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EPA settles with natural gas company for $57,750 for Clean Air Act violations on Navajo Land
Release Date: 9/24/2004
Contact Information: Lisa Fasano, 415-947-4307
SAN FRANCISCO -- The U.S. Environmental Protection Agency today announced that a natural gas company has agreed to pay a $57,750 penalty to settle alleged Clean Air Act violations stemming from one of its New Mexico facilities.
El Paso Natural Gas failed to test the nitrogen oxide emissions from a generator, located on the Navajo Nation, within 180 days of receiving an EPA permit. The test, which determines if emissions fall within allowable limits and comply with Clean Air Act regulations, was performed 25 months after it was due.
When the company retested the generator at the EPA's request in February 2004, results showed that the generator emitted approximately twice the amount of the applicable Clean Air Act permit limit of nitrogen oxides. The allowable limit is 2.97 pounds per hour.
The company also failed to submit quarterly reports on its hours of operation and periods it failed to meet federal air quality regulations from January 2001 through July 2003.
"The EPA is committed to ensuring good air quality on tribal lands," said Deborah Jordan, the EPA's Air Division director for the Pacific Southwest Region. "We will vigorously pursue enforcement against companies that violate environmental laws or operating permits."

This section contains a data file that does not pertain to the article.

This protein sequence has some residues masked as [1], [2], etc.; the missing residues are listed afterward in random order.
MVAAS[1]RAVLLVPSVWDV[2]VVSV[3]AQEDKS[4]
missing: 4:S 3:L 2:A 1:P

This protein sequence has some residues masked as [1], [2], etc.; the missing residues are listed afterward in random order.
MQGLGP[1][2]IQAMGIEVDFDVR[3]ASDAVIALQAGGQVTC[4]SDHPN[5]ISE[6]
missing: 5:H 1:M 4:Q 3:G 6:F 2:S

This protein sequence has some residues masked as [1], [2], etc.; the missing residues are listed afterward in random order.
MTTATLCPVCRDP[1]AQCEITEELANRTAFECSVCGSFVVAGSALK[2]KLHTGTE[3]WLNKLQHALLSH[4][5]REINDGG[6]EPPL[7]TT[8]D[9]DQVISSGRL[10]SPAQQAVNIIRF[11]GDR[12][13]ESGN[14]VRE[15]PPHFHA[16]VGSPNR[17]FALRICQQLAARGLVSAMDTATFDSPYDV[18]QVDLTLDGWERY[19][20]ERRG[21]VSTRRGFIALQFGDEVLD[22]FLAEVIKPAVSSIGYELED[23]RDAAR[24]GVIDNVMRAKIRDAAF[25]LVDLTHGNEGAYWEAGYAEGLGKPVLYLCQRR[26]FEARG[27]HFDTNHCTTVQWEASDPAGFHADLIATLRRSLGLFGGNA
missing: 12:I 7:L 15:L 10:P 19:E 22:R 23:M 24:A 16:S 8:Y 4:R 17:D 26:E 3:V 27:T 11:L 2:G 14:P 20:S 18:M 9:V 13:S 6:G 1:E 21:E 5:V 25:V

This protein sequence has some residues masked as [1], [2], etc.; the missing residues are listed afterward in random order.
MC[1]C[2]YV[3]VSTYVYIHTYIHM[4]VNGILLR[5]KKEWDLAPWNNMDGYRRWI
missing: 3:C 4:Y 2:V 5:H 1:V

Nitrogen oxides can travel long distances, causing a variety of health and environmental problems in locations far from their emissions source. These problems include ozone and smog, which are created in the atmosphere from nitrogen oxides, hydrocarbons and sunlight. Nitrogen oxide can cause serious respiratory problems and exacerbate cases of childhood asthma.
In December 2000, the EPA issued the company's facility a "Title V" operating permit, which seeks to clarify, in a single document, which Clean Air Act requirements apply to a single emissions source. The Clean Air Act requires facilities to submit annual compliance certifications and bi-annual monitoring reports as required by their Title V operating permits.
EPA inspectors discovered during a routine file review in 2002 that El Paso Natural Gas failed to submit required reports -- violating its permit.
Under the settlement, El Paso Natural Gas will replace the generator that failed the test and will test the replacement generator for both carbon monoxide and nitrogen oxide emissions.
For more information on the Title V operating permits program, visit EPA's Web site at: https://www.epa.gov/air/oaqps/permits/index.html
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